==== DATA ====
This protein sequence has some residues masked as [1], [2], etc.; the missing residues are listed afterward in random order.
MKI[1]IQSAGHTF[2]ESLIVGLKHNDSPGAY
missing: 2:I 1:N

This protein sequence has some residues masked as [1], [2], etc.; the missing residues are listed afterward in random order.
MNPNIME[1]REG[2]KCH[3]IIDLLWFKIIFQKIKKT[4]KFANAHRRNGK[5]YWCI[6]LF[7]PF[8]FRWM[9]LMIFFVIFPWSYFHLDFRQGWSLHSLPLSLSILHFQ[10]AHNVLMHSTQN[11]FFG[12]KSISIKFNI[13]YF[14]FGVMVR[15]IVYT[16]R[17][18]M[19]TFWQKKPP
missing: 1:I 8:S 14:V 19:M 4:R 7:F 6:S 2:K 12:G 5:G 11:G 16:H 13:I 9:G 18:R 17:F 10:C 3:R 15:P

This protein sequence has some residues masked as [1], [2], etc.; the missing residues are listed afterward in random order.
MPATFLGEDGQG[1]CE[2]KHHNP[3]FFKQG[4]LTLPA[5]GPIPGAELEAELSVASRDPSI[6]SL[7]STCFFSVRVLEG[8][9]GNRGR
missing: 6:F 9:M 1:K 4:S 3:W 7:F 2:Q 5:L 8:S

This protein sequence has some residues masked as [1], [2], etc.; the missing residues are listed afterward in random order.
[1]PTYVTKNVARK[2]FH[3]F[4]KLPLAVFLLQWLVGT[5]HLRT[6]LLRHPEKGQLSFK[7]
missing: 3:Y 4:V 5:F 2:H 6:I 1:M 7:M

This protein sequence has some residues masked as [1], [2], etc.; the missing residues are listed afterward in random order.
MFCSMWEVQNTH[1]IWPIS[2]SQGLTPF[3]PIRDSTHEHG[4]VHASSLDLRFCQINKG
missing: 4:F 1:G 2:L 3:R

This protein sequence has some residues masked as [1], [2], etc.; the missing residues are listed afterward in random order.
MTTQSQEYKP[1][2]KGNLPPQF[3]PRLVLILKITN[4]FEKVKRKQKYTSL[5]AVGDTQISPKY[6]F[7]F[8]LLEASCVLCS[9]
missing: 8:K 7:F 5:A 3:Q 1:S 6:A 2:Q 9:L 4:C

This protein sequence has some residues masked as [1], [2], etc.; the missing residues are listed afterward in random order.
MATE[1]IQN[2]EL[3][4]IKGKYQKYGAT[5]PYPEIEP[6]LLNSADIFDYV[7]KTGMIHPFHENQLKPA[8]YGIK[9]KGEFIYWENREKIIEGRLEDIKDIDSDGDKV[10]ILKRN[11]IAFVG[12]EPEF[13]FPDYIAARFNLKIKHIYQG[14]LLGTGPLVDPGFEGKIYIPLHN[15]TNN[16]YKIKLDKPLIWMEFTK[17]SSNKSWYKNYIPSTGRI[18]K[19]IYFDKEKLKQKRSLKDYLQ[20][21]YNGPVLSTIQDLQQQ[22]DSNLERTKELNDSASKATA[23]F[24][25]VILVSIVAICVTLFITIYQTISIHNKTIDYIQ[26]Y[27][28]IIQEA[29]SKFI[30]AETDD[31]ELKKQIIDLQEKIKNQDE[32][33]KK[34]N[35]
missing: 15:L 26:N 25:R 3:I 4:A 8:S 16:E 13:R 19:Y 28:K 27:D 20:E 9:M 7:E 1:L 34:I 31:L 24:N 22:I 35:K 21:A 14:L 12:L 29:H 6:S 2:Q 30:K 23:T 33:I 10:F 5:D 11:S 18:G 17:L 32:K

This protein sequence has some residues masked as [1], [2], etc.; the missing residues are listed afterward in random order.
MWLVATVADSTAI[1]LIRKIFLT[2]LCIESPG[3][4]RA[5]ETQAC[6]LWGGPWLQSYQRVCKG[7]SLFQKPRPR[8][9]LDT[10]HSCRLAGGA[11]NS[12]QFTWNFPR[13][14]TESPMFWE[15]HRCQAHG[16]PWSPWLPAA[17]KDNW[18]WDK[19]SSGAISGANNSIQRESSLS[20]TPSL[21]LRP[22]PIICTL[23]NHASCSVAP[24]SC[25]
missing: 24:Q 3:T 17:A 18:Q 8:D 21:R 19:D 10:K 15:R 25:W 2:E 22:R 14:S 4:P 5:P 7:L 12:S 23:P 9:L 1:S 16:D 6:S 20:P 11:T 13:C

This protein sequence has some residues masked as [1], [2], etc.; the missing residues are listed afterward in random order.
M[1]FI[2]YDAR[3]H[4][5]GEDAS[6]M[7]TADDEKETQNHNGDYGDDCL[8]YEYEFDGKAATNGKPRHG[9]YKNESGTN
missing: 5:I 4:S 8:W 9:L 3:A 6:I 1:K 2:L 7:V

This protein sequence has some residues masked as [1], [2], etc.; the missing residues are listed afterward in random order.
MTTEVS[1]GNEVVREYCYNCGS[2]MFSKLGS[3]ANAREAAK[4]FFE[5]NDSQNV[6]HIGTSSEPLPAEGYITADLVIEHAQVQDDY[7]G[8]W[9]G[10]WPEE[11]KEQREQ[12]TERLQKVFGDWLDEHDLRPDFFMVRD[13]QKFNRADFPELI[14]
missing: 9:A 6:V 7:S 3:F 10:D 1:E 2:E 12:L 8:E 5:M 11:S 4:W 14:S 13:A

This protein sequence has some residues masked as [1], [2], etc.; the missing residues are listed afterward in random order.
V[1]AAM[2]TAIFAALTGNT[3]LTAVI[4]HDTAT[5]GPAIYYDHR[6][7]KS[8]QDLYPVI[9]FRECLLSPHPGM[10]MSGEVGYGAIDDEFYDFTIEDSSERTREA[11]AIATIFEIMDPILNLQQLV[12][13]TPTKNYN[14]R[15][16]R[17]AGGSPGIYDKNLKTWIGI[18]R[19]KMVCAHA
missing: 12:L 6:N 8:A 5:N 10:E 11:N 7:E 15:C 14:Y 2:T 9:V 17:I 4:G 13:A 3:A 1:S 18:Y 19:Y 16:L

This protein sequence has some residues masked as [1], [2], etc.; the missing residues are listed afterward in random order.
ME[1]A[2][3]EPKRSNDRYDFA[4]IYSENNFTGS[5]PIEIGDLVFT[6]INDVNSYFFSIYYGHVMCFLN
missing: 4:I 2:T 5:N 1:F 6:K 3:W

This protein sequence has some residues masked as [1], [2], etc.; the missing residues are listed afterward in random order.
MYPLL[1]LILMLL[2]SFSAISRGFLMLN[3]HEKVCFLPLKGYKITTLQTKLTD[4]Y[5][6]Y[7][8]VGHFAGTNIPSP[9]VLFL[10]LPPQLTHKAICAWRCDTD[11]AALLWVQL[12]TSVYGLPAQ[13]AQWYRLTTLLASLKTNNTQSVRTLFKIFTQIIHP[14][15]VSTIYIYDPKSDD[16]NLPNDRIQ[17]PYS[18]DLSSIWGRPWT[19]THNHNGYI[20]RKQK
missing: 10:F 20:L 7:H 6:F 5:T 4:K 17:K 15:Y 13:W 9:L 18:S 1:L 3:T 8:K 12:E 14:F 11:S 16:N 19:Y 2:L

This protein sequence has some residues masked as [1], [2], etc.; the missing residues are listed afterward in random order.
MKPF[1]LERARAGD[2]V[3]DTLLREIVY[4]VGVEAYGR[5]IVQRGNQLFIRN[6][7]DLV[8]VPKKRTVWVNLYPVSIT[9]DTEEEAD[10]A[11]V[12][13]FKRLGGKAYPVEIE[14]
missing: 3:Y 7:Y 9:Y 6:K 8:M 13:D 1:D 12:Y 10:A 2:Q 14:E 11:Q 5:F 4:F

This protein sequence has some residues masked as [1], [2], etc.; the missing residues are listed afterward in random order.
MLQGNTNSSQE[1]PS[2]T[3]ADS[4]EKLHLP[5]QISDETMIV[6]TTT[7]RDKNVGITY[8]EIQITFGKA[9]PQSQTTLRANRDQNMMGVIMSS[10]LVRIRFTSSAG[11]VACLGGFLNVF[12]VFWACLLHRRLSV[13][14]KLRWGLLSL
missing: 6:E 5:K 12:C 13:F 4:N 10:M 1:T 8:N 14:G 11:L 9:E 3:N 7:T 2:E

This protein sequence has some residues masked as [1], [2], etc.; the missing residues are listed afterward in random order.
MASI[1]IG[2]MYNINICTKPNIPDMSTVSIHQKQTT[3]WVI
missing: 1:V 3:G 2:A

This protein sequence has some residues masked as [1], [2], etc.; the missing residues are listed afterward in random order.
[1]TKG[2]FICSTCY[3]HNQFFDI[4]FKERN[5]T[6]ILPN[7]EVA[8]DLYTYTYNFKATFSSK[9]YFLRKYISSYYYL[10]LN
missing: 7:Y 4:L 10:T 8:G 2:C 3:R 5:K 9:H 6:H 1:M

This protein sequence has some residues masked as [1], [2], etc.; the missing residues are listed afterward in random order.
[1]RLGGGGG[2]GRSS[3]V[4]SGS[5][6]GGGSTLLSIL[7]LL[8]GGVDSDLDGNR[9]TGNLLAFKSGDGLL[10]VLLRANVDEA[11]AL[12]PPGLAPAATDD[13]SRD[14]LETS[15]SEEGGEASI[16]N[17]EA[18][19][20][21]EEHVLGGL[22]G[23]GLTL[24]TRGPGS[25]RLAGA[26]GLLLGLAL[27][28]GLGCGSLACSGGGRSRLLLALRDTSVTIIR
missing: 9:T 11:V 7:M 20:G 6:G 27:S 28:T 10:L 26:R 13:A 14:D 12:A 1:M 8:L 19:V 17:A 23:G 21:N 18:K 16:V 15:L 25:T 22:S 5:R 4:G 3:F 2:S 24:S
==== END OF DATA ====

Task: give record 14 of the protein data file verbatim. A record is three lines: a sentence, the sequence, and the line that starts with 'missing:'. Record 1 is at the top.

This protein sequence has some residues masked as [1], [2], etc.; the missing residues are listed afterward in random order.
MKPF[1]LERARAGD[2]V[3]DTLLREIVY[4]VGVEAYGR[5]IVQRGNQLFIRN[6][7]DLV[8]VPKKRTVWVNLYPVSIT[9]DTEEEAD[10]A[11]V[12][13]FKRLGGKAYPVEIE[14]
missing: 3:Y 7:Y 9:Y 6:K 8:M 13:D 1:D 12:Y 10:A 2:Q 14:E 11:Q 5:F 4:F